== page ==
It was inevitable, when I began to seriously write and perform myself, that I would want to bring all those influences together in a single story... Celtic myth and legend, the whole genre of 'gaslit Gothic', and the Victorian Gothic landscape of Glasgow itself. I first wrote tonight's story as a conventional play – and in fact it was the first piece I ever had performed. But I always longed to give it a second life, to rework it for the particular form of one man storytelling I have made my own. In that first stage-play version, in fact, I had my young Scots heroine from Dumfries travel to London for her mysterious adventure. Living in Glasgow at the time, Glasgow suddenly seemed too familiar to me to play the role of a city of bewildering strangeness. Now that I have been living in the East Midlands for more than a decade, however, still joined at the heartstrings to Glasgow but separated from it by hundreds of miles, my home city exists for me more as a city of the mind, of memory embroidered by imagination, than a place of direct daily experience. Thus it has taken on, in my mind, just that quality of 'otherness' necessary for the city in this story. Sigmund Freud, in his essay on the supernatural tale, said that 'The Uncanny' (or in German, the unheimlich, the un-homely) is not simply the utterly strange, the wholly alien, but the homely that has become 'unhomely', the familiar that has been rendered strange, as our dreams spin fantastic landscapes and adventures out of things we knew very common-sensibly hours or years before in the wakeful day. Glasgow was my home and is now my un-home... it haunts me, simply put, like a ghost.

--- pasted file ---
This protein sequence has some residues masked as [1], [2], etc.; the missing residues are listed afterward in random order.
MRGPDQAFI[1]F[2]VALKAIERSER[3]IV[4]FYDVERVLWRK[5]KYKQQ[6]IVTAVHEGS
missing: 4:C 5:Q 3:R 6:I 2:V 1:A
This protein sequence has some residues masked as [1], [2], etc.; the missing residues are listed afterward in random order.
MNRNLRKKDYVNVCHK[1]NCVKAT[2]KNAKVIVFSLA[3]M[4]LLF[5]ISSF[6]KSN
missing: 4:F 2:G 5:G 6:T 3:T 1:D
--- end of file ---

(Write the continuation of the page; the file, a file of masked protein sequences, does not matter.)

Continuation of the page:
And it is, therefore, now the perfect setting for my uncanny tale -- which means a journey back to my roots as a storyteller, walking those Govanhill streets on lamp-lit winter evenings, imagining the strange and wondrous characters who might step out of the shadows at any moment – and begin telling me their story. To those Glasgow shadows, I likewise dedicate The Blackwater Bride.